I'll be chairing a panel on short-stories, with renowned writers Owen Marshall, Jaspreet Singh, and - Tracey Slaughter. Books by all three of the panelists will be on sale, including The Longest Drink in Town. It'd be great to see you there.
Tracey Slaughter (2014)
The Longest Drink in Town is available in an initial print-run of 100 copies.
Reviews & Comments:
- Graham Beattie, "Double Booklaunch - Tracey Slaughter / Jack Ross - Monday 25th May at 6.30 pm." Beattie's Book Blog (May 18, 2015):
Jack Ross advises:
I'm pleased to report that there's going to be a double booklaunch for Tracey Slaughter's latest, the novella The Longest Drink in Town, published by Pania Press, together with my latest, the poetry collection A Clearer View of the Hinterland, published by HeadworX of Wellington.
Here are the details of the event:
Joint Launch of
Cover image: Bronwyn Lloyd / Cover design: Ellen Portch & Brett Cross
The Longest Drink in Town
By Tracey Slaughter
(Auckland: Pania Press, 2015)
Cover image: Graham Fletcher / Cover design: Ellen Portch & Brett Cross
A Clearer View of the Hinterland:
Poems & Sequences 1981-2014
By Jack Ross
(Wellington: HeadworX, 2014)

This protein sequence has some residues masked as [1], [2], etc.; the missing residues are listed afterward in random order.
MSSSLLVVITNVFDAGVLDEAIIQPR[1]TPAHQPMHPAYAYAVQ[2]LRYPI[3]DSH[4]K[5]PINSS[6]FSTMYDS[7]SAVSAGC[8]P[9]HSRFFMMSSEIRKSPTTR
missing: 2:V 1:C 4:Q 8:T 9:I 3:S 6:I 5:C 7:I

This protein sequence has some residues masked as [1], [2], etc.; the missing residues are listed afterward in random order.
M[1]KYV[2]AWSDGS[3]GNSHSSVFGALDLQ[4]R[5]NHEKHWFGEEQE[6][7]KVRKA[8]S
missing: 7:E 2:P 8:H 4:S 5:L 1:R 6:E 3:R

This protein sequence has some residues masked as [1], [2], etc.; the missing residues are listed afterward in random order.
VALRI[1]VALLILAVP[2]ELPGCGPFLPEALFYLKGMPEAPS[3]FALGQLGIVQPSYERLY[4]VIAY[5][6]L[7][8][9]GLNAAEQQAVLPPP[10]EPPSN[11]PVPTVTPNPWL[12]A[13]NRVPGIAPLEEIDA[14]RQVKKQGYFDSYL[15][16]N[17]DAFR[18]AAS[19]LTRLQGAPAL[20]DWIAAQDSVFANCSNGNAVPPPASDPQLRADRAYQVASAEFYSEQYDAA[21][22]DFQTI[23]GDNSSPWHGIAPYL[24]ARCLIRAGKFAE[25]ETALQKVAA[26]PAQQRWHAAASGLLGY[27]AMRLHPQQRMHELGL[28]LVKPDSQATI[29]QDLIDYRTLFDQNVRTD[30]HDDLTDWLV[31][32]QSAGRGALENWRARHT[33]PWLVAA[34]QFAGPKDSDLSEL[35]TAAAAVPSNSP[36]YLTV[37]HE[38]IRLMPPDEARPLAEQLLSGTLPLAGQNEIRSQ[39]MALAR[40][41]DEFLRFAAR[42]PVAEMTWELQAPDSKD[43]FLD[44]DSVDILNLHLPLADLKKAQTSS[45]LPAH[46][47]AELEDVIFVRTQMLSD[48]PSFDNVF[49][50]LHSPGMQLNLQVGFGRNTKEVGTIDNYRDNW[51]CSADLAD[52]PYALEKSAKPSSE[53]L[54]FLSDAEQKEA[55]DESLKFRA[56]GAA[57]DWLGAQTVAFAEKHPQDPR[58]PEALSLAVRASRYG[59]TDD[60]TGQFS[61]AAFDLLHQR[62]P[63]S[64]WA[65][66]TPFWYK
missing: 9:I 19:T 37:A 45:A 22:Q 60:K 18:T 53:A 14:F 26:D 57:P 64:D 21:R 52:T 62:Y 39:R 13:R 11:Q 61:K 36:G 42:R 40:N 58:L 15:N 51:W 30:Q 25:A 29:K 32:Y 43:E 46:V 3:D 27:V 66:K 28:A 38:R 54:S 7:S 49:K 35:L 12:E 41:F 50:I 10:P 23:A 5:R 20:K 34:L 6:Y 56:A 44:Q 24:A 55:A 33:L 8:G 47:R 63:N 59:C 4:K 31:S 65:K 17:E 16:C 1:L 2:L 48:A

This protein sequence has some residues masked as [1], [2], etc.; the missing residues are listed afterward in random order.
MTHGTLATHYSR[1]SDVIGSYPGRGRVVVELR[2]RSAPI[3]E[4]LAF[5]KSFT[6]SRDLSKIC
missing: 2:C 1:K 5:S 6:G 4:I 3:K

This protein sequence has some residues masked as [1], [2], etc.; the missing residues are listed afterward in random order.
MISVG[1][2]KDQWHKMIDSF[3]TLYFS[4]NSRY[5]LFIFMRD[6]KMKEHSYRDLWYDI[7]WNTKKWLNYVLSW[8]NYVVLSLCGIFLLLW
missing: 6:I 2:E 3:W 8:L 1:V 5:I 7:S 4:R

Monday 25th May at 6.30 pm
At the Art Fusion Gallery
003 Student Centre (Next to the hairstylists)
Gate 5, Hillcrest Road, Hamilton
The event is co-organised by Mayhem literary journal. You can find further details here.
See you there!
- "Cambridge-based international author to launch book in Hamilton." Waikato Times (May 19, 2015):
It's been a bumper few months for writer and lecturer Dr Tracey Slaughter.
The international award winning writer moved from Thames to Cambridge at the start of the year to be close to the University of Waikato where she lectures in creative writing.
Next Monday Dr Slaughter will launch a novella The Longest Drink in Town and later in the year Victoria University Press will publish her collection of short stories.
Slaughter won the United Kingdom's's Bridport short story writing prize late last year, and was a finalist in the Manchester Poetry Prize.
The publisher, Pania Press, describes it as a "hard-hitting novella tracing the history of a single traumatic event against the backdrop of small town life." It follows the points of view of a group of children going through the fallout of divorce, with the drama coming to a crisis on a single afternoon on a small town roadside.
At the same event, writer and publisher Jack Ross will also launch his new collection of poetry, A Clearer View of the Hinterland.
Slaughter has twice won New Zealand's Katherine Mansfield short story prize and teaches creative writing at the University of Waikato.
Her new book will be launched at the Art Fusion Gallery on campus, located in the base of the Student Centre, on Monday, May 25, at 6.30pm, and copies will be available to buy from the Gallery or from the Pania Press website.
Her short story collection deleted scenes for lovers will be published by Victoria University Press early next year.
Currently teaching two papers this semester, Creative Non-fiction and Voice and Image, Dr Slaughter has a sabbatical planned for the second half of the year.